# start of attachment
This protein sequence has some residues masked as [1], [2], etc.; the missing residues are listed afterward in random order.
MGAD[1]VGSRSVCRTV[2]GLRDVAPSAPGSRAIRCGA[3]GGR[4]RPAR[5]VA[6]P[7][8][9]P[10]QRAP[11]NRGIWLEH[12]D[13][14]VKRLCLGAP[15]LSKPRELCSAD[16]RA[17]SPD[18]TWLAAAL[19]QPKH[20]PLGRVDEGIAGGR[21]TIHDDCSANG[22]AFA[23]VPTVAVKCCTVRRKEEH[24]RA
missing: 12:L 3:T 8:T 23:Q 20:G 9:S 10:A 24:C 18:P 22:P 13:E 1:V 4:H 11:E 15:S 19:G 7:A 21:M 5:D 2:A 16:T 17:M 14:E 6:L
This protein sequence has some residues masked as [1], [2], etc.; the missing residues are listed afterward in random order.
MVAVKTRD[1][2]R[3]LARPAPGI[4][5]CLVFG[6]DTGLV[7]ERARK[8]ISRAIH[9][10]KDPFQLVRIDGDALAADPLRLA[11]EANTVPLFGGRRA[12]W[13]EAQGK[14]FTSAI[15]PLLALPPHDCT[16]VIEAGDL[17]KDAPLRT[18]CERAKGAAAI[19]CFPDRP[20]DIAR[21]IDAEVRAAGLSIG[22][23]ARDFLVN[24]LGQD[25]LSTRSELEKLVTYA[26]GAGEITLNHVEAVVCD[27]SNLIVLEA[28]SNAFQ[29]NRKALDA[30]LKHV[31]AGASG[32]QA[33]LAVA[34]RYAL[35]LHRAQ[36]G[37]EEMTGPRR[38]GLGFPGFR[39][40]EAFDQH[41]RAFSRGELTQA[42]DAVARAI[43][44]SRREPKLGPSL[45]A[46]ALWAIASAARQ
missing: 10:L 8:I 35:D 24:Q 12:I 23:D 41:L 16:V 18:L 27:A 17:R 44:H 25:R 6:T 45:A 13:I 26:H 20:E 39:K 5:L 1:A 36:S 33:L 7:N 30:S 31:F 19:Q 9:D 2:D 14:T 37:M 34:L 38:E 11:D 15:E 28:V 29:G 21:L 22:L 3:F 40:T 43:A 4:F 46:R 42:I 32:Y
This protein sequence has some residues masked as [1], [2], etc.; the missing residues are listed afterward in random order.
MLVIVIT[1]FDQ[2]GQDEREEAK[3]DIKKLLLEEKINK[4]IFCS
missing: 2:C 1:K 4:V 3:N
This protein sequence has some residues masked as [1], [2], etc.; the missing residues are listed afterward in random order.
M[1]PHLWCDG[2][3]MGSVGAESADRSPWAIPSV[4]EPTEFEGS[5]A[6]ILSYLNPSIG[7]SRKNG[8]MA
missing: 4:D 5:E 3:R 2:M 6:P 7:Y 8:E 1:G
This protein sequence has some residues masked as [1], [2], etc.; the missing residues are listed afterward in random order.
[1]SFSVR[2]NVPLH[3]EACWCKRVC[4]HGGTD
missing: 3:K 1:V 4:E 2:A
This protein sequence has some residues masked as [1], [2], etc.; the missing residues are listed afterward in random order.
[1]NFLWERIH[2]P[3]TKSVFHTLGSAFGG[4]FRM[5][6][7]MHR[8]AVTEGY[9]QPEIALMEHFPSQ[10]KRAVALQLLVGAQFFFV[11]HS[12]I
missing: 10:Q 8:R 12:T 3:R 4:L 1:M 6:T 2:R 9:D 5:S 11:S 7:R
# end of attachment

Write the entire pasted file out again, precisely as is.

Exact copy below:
This protein sequence has some residues masked as [1], [2], etc.; the missing residues are listed afterward in random order.
MGAD[1]VGSRSVCRTV[2]GLRDVAPSAPGSRAIRCGA[3]GGR[4]RPAR[5]VA[6]P[7][8][9]P[10]QRAP[11]NRGIWLEH[12]D[13][14]VKRLCLGAP[15]LSKPRELCSAD[16]RA[17]SPD[18]TWLAAAL[19]QPKH[20]PLGRVDEGIAGGR[21]TIHDDCSANG[22]AFA[23]VPTVAVKCCTVRRKEEH[24]RA
missing: 12:L 3:T 8:T 23:Q 20:G 9:S 10:A 24:C 18:P 22:P 13:E 1:V 4:H 11:E 15:S 19:G 7:A 21:M 5:D 2:A 16:T 17:M 14:E 6:L
This protein sequence has some residues masked as [1], [2], etc.; the missing residues are listed afterward in random order.
MVAVKTRD[1][2]R[3]LARPAPGI[4][5]CLVFG[6]DTGLV[7]ERARK[8]ISRAIH[9][10]KDPFQLVRIDGDALAADPLRLA[11]EANTVPLFGGRRA[12]W[13]EAQGK[14]FTSAI[15]PLLALPPHDCT[16]VIEAGDL[17]KDAPLRT[18]CERAKGAAAI[19]CFPDRP[20]DIAR[21]IDAEVRAAGLSIG[22][23]ARDFLVN[24]LGQD[25]LSTRSELEKLVTYA[26]GAGEITLNHVEAVVCD[27]SNLIVLEA[28]SNAFQ[29]NRKALDA[30]LKHV[31]AGASG[32]QA[33]LAVA[34]RYAL[35]LHRAQ[36]G[37]EEMTGPRR[38]GLGFPGFR[39][40]EAFDQH[41]RAFSRGELTQA[42]DAVARAI[43][44]SRREPKLGPSL[45]A[46]ALWAIASAARQ
missing: 10:L 8:I 35:D 24:Q 12:I 23:D 41:L 16:V 18:L 27:A 17:R 44:H 25:R 6:T 45:A 13:I 26:H 20:E 39:K 5:L 1:A 36:S 33:L 7:N 30:S 31:F 19:Q 9:D 2:D 14:T 37:M 34:L 38:E 11:D 15:E 28:V 29:G 21:L 22:L 3:F 40:T 43:A 4:F 46:R 42:I 32:Y
This protein sequence has some residues masked as [1], [2], etc.; the missing residues are listed afterward in random order.
MLVIVIT[1]FDQ[2]GQDEREEAK[3]DIKKLLLEEKINK[4]IFCS
missing: 2:C 1:K 4:V 3:N
This protein sequence has some residues masked as [1], [2], etc.; the missing residues are listed afterward in random order.
M[1]PHLWCDG[2][3]MGSVGAESADRSPWAIPSV[4]EPTEFEGS[5]A[6]ILSYLNPSIG[7]SRKNG[8]MA
missing: 4:D 5:E 3:R 2:M 6:P 7:Y 8:E 1:G
This protein sequence has some residues masked as [1], [2], etc.; the missing residues are listed afterward in random order.
[1]SFSVR[2]NVPLH[3]EACWCKRVC[4]HGGTD
missing: 3:K 1:V 4:E 2:A
This protein sequence has some residues masked as [1], [2], etc.; the missing residues are listed afterward in random order.
[1]NFLWERIH[2]P[3]TKSVFHTLGSAFGG[4]FRM[5][6][7]MHR[8]AVTEGY[9]QPEIALMEHFPSQ[10]KRAVALQLLVGAQFFFV[11]HS[12]I
missing: 10:Q 8:R 12:T 3:R 4:L 1:M 6:T 2:R 9:D 5:S 11:S 7:R